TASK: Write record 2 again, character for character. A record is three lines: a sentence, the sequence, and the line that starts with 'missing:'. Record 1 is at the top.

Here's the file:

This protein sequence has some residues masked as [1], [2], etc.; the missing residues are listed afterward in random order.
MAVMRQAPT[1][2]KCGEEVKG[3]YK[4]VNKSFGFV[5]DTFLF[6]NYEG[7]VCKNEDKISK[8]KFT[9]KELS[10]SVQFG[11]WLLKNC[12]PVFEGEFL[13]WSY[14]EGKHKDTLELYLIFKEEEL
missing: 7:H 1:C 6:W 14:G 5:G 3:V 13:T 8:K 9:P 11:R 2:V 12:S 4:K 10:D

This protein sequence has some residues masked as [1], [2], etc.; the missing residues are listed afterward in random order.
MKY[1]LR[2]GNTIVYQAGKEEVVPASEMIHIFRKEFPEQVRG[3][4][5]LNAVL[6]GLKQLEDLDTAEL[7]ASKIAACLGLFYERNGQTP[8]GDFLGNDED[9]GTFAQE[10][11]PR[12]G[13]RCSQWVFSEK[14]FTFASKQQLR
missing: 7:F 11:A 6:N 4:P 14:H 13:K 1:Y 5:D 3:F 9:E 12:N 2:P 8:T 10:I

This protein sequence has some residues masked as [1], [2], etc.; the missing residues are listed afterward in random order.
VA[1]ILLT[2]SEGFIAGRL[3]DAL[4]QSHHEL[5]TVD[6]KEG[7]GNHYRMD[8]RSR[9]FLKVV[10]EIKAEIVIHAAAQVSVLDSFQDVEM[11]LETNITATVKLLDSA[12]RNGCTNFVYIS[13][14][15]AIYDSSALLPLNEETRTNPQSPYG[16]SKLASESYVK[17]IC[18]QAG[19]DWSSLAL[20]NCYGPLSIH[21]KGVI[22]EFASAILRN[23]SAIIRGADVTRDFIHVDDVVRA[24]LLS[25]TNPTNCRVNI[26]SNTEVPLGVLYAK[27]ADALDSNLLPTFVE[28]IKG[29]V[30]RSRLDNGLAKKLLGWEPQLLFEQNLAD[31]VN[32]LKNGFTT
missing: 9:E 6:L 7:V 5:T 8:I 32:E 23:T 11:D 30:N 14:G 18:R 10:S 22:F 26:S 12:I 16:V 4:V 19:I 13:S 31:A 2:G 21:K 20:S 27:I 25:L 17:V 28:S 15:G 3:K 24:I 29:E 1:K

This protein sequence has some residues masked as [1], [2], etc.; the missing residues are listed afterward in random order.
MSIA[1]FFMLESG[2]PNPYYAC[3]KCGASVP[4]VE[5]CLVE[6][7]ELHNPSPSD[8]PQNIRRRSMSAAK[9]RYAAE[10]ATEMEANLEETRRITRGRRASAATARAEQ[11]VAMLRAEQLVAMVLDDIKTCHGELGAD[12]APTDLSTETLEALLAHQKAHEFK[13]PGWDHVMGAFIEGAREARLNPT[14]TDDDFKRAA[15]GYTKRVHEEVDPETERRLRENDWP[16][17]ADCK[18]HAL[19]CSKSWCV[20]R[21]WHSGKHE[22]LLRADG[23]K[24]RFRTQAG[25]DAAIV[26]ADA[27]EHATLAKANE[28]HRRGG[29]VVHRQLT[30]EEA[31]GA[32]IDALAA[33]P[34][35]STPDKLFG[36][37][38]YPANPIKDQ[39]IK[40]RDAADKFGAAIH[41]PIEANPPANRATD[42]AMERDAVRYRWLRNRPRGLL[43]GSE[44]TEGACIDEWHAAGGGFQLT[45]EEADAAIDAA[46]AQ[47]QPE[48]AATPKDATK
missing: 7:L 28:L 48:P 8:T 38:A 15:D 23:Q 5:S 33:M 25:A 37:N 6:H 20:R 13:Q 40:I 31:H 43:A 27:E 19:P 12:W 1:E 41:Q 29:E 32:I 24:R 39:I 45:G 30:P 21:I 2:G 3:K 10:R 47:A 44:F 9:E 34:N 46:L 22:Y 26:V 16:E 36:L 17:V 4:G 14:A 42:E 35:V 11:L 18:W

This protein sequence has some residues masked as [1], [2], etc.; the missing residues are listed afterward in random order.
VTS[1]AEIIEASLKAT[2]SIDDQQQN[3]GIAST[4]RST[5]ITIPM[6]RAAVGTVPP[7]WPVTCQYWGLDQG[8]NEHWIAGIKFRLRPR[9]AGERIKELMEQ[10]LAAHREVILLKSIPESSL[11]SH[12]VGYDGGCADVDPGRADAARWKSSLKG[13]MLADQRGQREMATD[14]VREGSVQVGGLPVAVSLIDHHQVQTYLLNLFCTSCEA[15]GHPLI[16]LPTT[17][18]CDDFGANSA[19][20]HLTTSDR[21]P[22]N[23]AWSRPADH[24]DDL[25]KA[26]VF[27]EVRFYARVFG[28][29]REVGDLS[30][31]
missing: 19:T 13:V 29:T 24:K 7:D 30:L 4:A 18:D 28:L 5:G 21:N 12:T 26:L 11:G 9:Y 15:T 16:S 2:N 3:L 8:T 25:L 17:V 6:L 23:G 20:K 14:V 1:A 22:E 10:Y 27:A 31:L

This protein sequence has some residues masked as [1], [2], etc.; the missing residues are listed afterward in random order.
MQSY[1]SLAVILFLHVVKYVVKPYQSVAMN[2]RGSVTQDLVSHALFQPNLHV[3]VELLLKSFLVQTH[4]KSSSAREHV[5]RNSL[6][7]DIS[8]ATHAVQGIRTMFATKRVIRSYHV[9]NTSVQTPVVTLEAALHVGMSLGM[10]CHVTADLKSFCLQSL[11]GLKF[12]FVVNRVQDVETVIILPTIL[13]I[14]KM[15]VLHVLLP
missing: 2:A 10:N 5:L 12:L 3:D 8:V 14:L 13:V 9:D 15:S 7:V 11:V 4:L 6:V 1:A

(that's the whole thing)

This protein sequence has some residues masked as [1], [2], etc.; the missing residues are listed afterward in random order.
MKY[1]LR[2]GNTIVYQAGKEEVVPASEMIHIFRKEFPEQVRG[3][4][5]LNAVL[6]GLKQLEDLDTAEL[7]ASKIAACLGLFYERNGQTP[8]GDFLGNDED[9]GTFAQE[10][11]PR[12]G[13]RCSQWVFSEK[14]FTFASKQQLR
missing: 7:F 11:A 6:N 4:P 14:H 13:K 1:Y 5:D 3:F 9:E 12:N 2:P 8:T 10:I